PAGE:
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Obstet Gynecol. 2011 Oct;118(4):913-20. doi: 10.1097/AOG.0b013e31822e63fe.

Ultrasonographic evaluation of myometrial thickness and prediction of a successful external cephalic version.

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  • 1Department of Obstetrics, Gynecology & Reproductive Sciences, Yale University, New Haven, CT, USA.



To test the hypothesis that myometrial thickness predicts the success of external cephalic version.


Abdominal ultrasonographic scans were performed in 114 consecutive pregnant women with breech singletons before an external cephalic version maneuver. Myometrial thickness was measured by a standardized protocol at three sites: the lower segment, midanterior wall, and the fundal uterine wall. Independent variables analyzed in conjunction with myometrial thickness were: maternal age, parity, body mass index, abdominal wall thickness, estimated fetal weight, amniotic fluid index, placental thickness and location, fetal spine position, breech type, and delivery outcomes such as final mode of delivery and birth weight.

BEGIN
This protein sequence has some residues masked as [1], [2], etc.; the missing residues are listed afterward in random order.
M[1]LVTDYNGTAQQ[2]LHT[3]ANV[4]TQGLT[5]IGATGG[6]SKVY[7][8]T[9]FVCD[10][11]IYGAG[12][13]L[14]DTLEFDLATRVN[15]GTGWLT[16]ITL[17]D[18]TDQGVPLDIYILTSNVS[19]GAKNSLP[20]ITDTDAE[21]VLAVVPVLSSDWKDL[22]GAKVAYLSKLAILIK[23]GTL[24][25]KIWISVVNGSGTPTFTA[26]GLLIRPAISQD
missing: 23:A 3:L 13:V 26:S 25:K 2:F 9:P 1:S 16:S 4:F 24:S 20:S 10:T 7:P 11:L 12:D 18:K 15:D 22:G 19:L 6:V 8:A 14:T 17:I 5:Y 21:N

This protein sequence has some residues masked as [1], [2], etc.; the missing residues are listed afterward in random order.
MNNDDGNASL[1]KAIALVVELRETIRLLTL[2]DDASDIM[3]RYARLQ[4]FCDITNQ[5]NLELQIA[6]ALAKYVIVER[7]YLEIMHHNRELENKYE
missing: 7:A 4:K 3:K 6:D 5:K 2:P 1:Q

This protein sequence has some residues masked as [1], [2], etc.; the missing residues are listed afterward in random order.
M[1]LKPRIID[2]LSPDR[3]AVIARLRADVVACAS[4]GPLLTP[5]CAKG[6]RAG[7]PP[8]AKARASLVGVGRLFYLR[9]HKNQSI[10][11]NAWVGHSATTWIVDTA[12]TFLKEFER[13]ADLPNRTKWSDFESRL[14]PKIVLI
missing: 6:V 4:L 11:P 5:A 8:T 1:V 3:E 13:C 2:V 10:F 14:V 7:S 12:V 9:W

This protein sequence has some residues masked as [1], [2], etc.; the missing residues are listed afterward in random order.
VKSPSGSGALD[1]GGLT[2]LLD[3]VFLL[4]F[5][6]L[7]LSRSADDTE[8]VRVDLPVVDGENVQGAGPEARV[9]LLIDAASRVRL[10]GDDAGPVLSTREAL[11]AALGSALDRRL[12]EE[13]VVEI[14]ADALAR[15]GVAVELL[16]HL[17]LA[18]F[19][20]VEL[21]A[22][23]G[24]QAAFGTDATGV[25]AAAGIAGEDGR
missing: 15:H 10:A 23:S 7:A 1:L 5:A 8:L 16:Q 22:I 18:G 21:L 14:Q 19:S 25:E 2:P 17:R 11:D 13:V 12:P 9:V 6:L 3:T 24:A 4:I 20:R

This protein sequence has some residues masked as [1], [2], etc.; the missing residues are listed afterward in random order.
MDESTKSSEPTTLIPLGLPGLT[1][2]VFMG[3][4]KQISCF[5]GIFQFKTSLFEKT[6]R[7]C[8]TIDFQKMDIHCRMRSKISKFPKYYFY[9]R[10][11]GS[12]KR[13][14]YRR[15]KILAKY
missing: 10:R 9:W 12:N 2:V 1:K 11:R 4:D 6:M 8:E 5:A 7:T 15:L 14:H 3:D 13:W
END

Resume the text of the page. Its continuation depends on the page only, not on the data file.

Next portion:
Successful version was associated with a thicker ultrasonographic fundal myometrium (unsuccessful: 6.7 [5.5-8.4] compared with successful: 7.4 [6.6-9.7] mm, P=.037). Multivariate regression analysis showed that increased fundal myometrial thickness, high amniotic fluid index, and nonfrank breech presentation were the strongest independent predictors of external cephalic version success (P<.001). A fundal myometrial thickness greater than 6.75 mm and an amniotic fluid index greater than 12 cm were each associated with successful external cephalic versions (fundal myometrial thickness: odds ratio [OR] 2.4, 95% confidence interval [CI] 1.1-5.2, P=.029; amniotic fluid index: OR 2.8, 95% CI 1.3-6.0, P=.008). Combining the two variables resulted in an absolute risk reduction for a failed version of 27.6% (95% CI 7.1-48.1) and a number needed to treat of four (95% CI 2.1-14.2).


Fundal myometrial thickness and amniotic fluid index contribute to success of external cephalic version and their evaluation can be easily incorporated in algorithms before the procedure.



[PubMed - indexed for MEDLINE]
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